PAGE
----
I had planned to write about Sylvia Townsend Warner's collected short stories today, but domestic upsets are proving to much of a distraction to do her justice, so I'm falling back on what's bothering me instead. If nothing else I'll feel a bit better for writing it down.
On Thursday both the bath tap (quickly fixed) and the kitchen drainage gave up in me. With no obvious local blockage in the pipes the plumber tried a drain cleaner. Which didn't work. I live in a flat so the next step was to approach the management company because access to communal areas might well be necessary, and it's not altogether clear who bears responsibility once the pipes leave my property.
On Friday they promised a plumber would be in touch, he was, on Saturday, to say that I probably didn't need a plumber but a drain specialist- but that they wouldn't be at work over the weekend (I was) so he'd pass my details on, on Monday. Why we couldn't have had this conversation on Friday beats me, but never mind. At that point it looked like my flat was the only one with a problem.
Saturday's plumber, who I've very much taken against, suggested that it might be an ice issue - which it could be for all I know - because I was on the ground floor and all my neighbors are higher up and therefore warmer. I'm not on the ground floor, there are another 7 flats on this level, it's been colder, but whatever. The agents happily pointed out that if it was just me I'd be paying all the bills.
Because misery loves company, and doesn't like having tradesmens bills for undisclosed sums hanging over her (if the tradesmen ever appear) it was a relief to discover that both next door and upstairs are suffering in the same way. Meanwhile upstairs efforts to unblock the drain started coming through my sink. A trouble shared will at least be an expense divided, and knowing it's not just he has taken the edge off the 'why does this always happen to Me' paranoia that was brewing.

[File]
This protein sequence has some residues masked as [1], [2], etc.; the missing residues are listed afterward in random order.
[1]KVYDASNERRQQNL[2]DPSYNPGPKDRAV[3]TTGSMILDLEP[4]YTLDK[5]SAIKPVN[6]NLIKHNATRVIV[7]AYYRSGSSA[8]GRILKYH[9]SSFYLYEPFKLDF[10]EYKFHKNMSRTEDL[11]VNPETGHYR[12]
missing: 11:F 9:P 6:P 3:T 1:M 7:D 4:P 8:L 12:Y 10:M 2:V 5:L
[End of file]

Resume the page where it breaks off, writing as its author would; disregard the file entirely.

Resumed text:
It could be worse, the bathroom is fine, and plenty of people have offered to do a load of washing for me if necessary. Which doesn't stop it being inconvenient. I don't like dirty washing hanging around on the floor, I hate having to wash up in the bathroom sink (there's nowhere to put anything so everything needs to go straight back to the kitchen as it's washed - it takes ages), it changes what I feel I can cook (the less washing up the better) and it's surprising how hard it is to remember not to use the sink.
Everything from under the sink is all over the place as well against the probability that someone is going to want access to the pipes. My kitchen doesn't feel like mine, something I find very dispiriting. Hand washing is a pain too, and the amount of extra time being spent in normally simple chores eats away at reading time. The background stress of not knowing when it will be fixed isn't helping me sleep either.
After a bit of time on twitter you can bet I'm seeing this as a Brexit metaphor too. It doesn't take much of a disruption from the domestic norm to have a profound effect on your everyday life. Losing easy access to a washing machine is showing me that.